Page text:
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Putting a simple momentum equation into words

by tolove
Tags: equation, momentum, putting, simple, words
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tolove
#1
Feb28-13, 03:31 PM
P: 162
Check the accuracy of my wording for these first two equations, then, if you could, try to explain the last equation for me.

Ʃ F = dp/dt
"The total net force acting on a particle is equal to the rate of change of momentum over time."

∫ Ʃ F dt = ∫ dp/dt dt
"The sum of the total net force acting on a particle over a time interval is equal to the sum of the rate of change of momentum over a time interval."

My physics book breaks up differentials like this very regularly so as to make it clear for integration. But my question is, is this step a meaningful equation, or is this simply mathematical notation?
Ʃ F dt = dp

Thanks!
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tiny-tim
#2
Feb28-13, 04:14 PM
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hi tolove!
Quote Quote by tolove View Post
Ʃ F = dp/dt
"The total net force acting on a particle is equal to the rate of change of momentum over time."
yes, except

"total" and "net" mean the same, so you needn't use both

personally, i'd say that "rate" means "over time", so i'd leave that out also
∫ Ʃ F dt = ∫ dp/dt dt
"The sum of the total net force acting on a particle over a time interval is equal to the sum of the rate of change of momentum over a time interval."
"sum" is definitely wrong

it's an integral (and there's no simple-english alternative to that word)

and you need to use the word "same" "over the same time interval"
My physics book breaks up differentials like this very regularly so as to make it clear for integration. But my question is, is this step a meaningful equation, or is this simply mathematical notation?
Ʃ F dt = dp
it's mathematically meaningful (it's a statement about mathematical objects called "differentials"),

but it has no physical meaning, except as a limit or an approximation: it would never apply to an actual time interval (unless everything is constant)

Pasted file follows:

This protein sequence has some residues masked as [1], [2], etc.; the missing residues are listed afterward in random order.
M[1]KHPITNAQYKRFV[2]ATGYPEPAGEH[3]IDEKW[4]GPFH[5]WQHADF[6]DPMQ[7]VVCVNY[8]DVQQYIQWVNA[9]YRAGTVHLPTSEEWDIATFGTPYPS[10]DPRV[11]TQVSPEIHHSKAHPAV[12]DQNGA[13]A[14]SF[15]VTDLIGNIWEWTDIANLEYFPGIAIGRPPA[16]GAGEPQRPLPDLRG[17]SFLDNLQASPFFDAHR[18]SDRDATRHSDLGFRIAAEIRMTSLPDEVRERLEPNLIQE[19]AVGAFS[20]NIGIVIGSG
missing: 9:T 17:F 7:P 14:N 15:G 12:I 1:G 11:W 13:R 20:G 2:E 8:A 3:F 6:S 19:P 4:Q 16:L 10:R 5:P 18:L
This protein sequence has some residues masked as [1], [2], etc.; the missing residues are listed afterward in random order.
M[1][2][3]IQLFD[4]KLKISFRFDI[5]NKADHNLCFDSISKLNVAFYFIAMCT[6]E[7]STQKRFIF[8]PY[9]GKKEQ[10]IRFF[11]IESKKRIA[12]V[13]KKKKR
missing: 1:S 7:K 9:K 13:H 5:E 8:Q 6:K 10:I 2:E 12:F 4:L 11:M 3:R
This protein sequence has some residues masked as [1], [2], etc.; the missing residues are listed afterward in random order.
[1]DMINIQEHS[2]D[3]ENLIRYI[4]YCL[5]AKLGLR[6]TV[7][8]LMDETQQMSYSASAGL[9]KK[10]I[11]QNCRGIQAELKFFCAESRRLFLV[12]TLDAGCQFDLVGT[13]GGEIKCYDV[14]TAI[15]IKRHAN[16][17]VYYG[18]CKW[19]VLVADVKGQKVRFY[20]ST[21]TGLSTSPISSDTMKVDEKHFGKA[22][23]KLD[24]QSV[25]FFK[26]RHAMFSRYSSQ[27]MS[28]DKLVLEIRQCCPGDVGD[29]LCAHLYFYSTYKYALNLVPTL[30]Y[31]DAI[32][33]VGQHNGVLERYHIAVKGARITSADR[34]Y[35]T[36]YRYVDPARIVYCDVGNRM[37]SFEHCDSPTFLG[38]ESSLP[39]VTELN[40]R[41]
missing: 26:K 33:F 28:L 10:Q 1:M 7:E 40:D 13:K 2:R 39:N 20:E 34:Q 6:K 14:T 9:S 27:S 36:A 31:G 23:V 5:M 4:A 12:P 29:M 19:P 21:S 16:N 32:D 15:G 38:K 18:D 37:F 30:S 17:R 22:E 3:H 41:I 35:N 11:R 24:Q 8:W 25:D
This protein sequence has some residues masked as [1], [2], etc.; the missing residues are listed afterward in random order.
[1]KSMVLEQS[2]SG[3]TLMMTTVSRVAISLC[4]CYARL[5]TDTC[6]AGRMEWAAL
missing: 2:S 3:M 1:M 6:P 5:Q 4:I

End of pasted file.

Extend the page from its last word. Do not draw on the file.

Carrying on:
tolove
#3
Feb28-13, 05:04 PM
P: 162
Quote Quote by tiny-tim View Post
hi tolove!
To correct the first one,
Ʃ F = dp/dt
"The net force acting on a particle is equal to the change of momentum over time."

and for ∫ Ʃ F dt = ∫ dp/dt dt,

"The integral of the total force acting on a particle over a certain time interval is equal to the integral of the rate of change of momentum over the same time interval."

And if I wanted to remove the word "integral," I could put the Reimann sum notation into words.

These don't make good bedtime stories. Thank you for clearing up that third equation for me! That has been driving me nuts.

tiny-tim
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Feb28-13, 05:15 PM
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Putting a simple momentum equation into words

hi tolove!
Quote Quote by tolove View Post
"The net force acting on a particle is equal to the change of momentum over time."
oops!

i should have been clearer i meant leave out "over time" you do need the words "rate of"!
"The integral of the total force acting on a particle over a certain time interval is equal to the integral of the rate of change of momentum over the same time interval."
the integral of a rate of change is just the original function, so you could shorten that to:

"The integral of the total force acting on a particle over a certain time interval is equal to the change of momentum over the same time interval."

(and of course you can shorten "The integral of the total force" to "The impulse" )
And if I wanted to remove the word "integral," I could put the Reimann sum notation into words.
how?

(without taking several paragraphs and making it really confusing )
tolove
#5
Feb28-13, 06:33 PM
P: 162
Quote Quote by tiny-tim View Post

how?

(without taking several paragraphs and making it really confusing )
Yep! By making it long and confusing.


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